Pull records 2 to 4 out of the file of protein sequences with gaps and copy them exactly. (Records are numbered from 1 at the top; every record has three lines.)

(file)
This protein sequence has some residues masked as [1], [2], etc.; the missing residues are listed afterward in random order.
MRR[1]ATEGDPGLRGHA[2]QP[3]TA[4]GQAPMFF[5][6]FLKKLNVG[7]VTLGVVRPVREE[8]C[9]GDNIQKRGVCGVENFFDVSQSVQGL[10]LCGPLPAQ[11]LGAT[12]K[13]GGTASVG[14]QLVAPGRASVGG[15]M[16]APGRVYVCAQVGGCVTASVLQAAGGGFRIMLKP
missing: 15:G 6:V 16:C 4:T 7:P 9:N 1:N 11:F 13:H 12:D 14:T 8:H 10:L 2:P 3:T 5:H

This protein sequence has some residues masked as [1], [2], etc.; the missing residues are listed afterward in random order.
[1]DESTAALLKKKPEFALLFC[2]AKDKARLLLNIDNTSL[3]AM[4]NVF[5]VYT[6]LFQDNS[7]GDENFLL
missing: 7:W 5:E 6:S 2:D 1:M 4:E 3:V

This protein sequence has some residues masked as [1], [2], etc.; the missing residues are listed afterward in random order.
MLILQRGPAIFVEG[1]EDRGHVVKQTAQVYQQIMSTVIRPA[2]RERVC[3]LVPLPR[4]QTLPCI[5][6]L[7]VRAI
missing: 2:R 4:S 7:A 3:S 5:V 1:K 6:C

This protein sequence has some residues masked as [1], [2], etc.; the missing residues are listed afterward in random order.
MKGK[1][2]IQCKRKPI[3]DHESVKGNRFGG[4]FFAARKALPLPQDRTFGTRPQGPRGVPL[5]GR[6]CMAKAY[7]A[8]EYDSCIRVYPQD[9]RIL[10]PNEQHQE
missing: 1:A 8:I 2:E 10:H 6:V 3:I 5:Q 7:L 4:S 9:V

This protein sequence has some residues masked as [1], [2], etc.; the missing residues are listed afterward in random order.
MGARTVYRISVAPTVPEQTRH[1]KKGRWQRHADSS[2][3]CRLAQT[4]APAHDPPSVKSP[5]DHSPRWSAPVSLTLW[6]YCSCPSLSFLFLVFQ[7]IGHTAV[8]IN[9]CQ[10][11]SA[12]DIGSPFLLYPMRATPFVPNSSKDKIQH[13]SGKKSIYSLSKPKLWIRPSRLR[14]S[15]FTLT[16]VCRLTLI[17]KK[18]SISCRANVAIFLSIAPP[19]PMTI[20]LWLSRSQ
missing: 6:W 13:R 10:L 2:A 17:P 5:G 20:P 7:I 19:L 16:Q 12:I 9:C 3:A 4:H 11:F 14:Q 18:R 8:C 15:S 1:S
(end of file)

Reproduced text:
This protein sequence has some residues masked as [1], [2], etc.; the missing residues are listed afterward in random order.
[1]DESTAALLKKKPEFALLFC[2]AKDKARLLLNIDNTSL[3]AM[4]NVF[5]VYT[6]LFQDNS[7]GDENFLL
missing: 7:W 5:E 6:S 2:D 1:M 4:E 3:V

This protein sequence has some residues masked as [1], [2], etc.; the missing residues are listed afterward in random order.
MLILQRGPAIFVEG[1]EDRGHVVKQTAQVYQQIMSTVIRPA[2]RERVC[3]LVPLPR[4]QTLPCI[5][6]L[7]VRAI
missing: 2:R 4:S 7:A 3:S 5:V 1:K 6:C

This protein sequence has some residues masked as [1], [2], etc.; the missing residues are listed afterward in random order.
MKGK[1][2]IQCKRKPI[3]DHESVKGNRFGG[4]FFAARKALPLPQDRTFGTRPQGPRGVPL[5]GR[6]CMAKAY[7]A[8]EYDSCIRVYPQD[9]RIL[10]PNEQHQE
missing: 1:A 8:I 2:E 10:H 6:V 3:I 5:Q 7:L 4:S 9:V